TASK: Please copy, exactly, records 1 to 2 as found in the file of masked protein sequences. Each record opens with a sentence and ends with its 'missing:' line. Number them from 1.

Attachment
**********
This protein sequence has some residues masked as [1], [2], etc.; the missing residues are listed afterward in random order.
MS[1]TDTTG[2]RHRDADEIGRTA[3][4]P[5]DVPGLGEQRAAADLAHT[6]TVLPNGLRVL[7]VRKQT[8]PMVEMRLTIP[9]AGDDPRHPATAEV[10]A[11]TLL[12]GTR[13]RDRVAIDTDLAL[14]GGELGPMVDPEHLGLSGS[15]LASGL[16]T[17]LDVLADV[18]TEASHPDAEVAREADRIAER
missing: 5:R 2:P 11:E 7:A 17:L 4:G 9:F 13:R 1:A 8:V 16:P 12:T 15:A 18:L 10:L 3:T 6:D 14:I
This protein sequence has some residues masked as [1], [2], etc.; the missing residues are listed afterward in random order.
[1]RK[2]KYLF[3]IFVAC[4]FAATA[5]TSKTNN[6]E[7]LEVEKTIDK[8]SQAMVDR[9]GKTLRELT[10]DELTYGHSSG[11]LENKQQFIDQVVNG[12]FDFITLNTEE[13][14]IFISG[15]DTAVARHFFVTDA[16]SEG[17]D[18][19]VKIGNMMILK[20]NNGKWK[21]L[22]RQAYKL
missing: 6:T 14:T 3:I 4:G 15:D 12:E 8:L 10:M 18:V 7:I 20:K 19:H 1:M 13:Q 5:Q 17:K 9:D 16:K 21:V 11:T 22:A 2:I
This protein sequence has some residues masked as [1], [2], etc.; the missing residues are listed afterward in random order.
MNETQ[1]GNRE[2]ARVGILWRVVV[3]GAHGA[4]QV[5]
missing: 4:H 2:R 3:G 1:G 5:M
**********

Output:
This protein sequence has some residues masked as [1], [2], etc.; the missing residues are listed afterward in random order.
MS[1]TDTTG[2]RHRDADEIGRTA[3][4]P[5]DVPGLGEQRAAADLAHT[6]TVLPNGLRVL[7]VRKQT[8]PMVEMRLTIP[9]AGDDPRHPATAEV[10]A[11]TLL[12]GTR[13]RDRVAIDTDLAL[14]GGELGPMVDPEHLGLSGS[15]LASGL[16]T[17]LDVLADV[18]TEASHPDAEVAREADRIAER
missing: 5:R 2:P 11:E 7:A 17:L 4:G 9:F 13:R 1:A 8:V 16:P 12:T 15:A 18:L 10:L 3:T 6:D 14:I
This protein sequence has some residues masked as [1], [2], etc.; the missing residues are listed afterward in random order.
[1]RK[2]KYLF[3]IFVAC[4]FAATA[5]TSKTNN[6]E[7]LEVEKTIDK[8]SQAMVDR[9]GKTLRELT[10]DELTYGHSSG[11]LENKQQFIDQVVNG[12]FDFITLNTEE[13][14]IFISG[15]DTAVARHFFVTDA[16]SEG[17]D[18][19]VKIGNMMILK[20]NNGKWK[21]L[22]RQAYKL
missing: 6:T 14:T 3:I 4:G 15:D 12:E 8:L 10:M 18:V 7:I 20:K 19:H 1:M 13:Q 5:Q 17:K 9:D 16:K 21:V 11:T 22:A 2:I